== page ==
After decades of debate and failed attempts at reform, an effort to transform the country’s air traffic control system — which handles nearly 44,000 daily flights — is facing the most favorable conditions for takeoff it’s had in years.
A proposal that would spin off the federally-managed air traffic control system into a private, not-for-profit corporation is working its way through the House of Representatives, with a vote possible as early as this week.
The plan is widely supported by commercial airlines, including American Airlines and Southwest, who argue changing management is key to speeding up the modernization of the system’s aging infrastructure, which in turn can improve efficiency and reduce traffic congestion as more and more people take to the skies each year.
It’s also got key backers in President Donald Trump, who made privatizing the “broken” air traffic control system a central part of his infrastructure proposal unveiled last month, and Pennsylvania Congressman Bill Shuster, who’s championed the bill as chairman of the House transportation committee.
But passage of the proposal is far from certain, with critics warning that it would concentrate too much power in the hands of the airlines and Democrats worried about privatizing a major piece of government infrastructure.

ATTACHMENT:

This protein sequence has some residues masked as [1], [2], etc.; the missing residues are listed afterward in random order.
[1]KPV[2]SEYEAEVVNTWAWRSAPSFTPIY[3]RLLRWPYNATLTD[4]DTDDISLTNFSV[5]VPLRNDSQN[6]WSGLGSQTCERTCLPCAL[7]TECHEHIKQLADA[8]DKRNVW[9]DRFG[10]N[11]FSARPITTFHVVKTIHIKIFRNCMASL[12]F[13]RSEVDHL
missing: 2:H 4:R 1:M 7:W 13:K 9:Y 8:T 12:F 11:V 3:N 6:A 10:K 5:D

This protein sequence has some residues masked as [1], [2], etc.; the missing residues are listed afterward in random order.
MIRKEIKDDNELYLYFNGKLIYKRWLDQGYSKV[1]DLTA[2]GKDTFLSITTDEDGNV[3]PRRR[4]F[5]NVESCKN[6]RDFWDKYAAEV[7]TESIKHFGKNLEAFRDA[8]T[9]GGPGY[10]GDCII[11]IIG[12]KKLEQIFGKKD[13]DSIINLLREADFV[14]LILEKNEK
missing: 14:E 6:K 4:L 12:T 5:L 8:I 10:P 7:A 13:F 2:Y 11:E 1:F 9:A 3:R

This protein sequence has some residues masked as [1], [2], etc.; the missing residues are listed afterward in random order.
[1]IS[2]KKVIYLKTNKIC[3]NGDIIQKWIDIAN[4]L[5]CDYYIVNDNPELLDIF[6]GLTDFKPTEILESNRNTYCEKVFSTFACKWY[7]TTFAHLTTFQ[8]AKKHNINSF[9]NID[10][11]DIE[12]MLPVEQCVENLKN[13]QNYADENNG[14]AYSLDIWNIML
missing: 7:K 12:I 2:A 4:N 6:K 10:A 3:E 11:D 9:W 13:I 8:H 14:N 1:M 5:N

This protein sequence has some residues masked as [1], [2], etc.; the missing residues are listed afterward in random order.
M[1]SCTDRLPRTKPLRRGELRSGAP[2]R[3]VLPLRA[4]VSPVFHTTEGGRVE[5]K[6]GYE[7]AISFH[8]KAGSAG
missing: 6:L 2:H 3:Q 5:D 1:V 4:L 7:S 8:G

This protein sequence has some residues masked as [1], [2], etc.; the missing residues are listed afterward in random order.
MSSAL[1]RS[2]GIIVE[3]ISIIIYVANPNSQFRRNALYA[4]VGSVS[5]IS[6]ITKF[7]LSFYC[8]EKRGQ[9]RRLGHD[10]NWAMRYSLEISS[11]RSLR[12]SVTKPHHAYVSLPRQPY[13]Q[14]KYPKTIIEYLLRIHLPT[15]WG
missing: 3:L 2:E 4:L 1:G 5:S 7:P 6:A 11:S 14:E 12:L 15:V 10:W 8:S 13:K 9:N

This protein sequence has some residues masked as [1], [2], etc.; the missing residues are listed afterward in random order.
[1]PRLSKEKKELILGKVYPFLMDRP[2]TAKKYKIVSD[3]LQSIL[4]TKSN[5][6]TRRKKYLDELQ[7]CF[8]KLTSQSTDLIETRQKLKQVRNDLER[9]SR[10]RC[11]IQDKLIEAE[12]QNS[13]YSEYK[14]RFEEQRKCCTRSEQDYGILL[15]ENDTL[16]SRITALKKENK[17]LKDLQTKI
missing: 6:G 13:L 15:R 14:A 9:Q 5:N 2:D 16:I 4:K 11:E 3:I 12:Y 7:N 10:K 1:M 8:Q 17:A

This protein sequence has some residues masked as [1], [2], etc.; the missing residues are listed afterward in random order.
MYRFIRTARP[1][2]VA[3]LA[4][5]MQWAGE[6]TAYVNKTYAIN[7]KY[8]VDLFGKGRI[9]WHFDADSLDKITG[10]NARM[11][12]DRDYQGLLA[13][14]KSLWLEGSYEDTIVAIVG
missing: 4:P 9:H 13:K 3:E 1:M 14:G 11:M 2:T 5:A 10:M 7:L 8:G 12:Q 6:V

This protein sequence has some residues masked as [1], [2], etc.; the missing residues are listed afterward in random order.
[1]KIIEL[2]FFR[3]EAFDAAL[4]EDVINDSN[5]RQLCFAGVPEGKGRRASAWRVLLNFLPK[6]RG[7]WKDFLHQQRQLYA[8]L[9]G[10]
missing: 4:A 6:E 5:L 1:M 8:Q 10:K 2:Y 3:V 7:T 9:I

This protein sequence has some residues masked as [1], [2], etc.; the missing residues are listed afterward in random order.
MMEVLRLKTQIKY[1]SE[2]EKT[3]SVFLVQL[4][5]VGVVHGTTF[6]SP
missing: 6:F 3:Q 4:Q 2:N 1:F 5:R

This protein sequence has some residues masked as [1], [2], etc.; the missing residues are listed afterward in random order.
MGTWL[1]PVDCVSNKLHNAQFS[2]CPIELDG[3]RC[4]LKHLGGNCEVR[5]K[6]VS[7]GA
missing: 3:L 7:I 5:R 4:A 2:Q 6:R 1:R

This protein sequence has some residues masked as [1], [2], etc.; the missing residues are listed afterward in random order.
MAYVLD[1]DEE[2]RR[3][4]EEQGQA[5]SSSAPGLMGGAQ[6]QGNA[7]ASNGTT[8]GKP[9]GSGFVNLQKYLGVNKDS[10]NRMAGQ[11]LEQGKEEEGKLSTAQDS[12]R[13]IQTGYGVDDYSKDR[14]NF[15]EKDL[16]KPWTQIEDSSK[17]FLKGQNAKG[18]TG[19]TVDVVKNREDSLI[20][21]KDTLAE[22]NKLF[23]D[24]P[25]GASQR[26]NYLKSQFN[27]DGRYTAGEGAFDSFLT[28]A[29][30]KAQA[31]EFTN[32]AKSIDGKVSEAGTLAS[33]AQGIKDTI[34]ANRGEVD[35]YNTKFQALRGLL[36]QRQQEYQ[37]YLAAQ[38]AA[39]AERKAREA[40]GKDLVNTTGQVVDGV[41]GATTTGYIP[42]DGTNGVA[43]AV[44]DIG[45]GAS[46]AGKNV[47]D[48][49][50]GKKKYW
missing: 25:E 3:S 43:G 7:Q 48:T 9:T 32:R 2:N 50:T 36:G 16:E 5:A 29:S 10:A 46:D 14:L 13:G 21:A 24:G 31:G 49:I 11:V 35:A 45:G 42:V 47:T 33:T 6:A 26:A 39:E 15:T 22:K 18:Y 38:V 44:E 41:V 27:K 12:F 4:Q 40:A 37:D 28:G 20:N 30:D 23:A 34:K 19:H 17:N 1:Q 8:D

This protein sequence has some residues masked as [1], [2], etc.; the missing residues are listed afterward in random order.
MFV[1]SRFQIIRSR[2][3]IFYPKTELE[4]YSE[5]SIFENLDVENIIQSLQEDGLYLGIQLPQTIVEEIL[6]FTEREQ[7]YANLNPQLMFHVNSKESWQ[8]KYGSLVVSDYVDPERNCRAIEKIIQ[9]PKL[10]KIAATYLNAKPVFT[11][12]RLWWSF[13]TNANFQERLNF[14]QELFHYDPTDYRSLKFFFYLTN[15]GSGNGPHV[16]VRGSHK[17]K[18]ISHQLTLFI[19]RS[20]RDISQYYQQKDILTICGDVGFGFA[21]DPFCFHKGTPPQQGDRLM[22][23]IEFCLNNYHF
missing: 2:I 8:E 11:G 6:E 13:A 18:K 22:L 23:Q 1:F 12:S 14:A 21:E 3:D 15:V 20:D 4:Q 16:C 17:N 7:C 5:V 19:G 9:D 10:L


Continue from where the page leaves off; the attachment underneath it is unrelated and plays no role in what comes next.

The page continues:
As the debate heats up, here’s what to know about the current air traffic system, why airlines want to privatize it and why critics are urging caution:
Air traffic control today
At any given time, there are as many as 5,000 aircraft navigating the skies over the United States with the help of some of the Federal Aviation Authority’s 14,000 air traffic controllers.
The airspace is the most complex and most trafficked in the world. Thanks to the air traffic control system, it’s also widely considered to be the safest.
But critics say it’s not the most efficient, especially when it comes to deploying new technologies needed to modernize the system.
The FAA launched a major, multi-billion dollar modernization effort known as NextGen in 2007.
One of the biggest changes in that program is a shift from ground-based radar to satellite-based systems that provide more accurate tracking of aircraft. Other changes would provide better weather data and simplify communications between pilots and air traffic controllers.
Together, the technologies are meant to improve safety while also allowing better management of air traffic to help reduce congestion, in turn driving down passenger delays and lowering fuel costs for airlines.
But progress has been slower than airlines would like — hampered in part by bureaucratic procurement processes and a lack of stable long-term funding — and could take more than a decade to fully complete.
A push to privatize
Reform proponents see privatization as a way to free the air traffic control system from Congressional gridlock and establish a more stable funding stream based on user fees rather than the current mix of taxes on passenger tickets, fuel, cargo and more.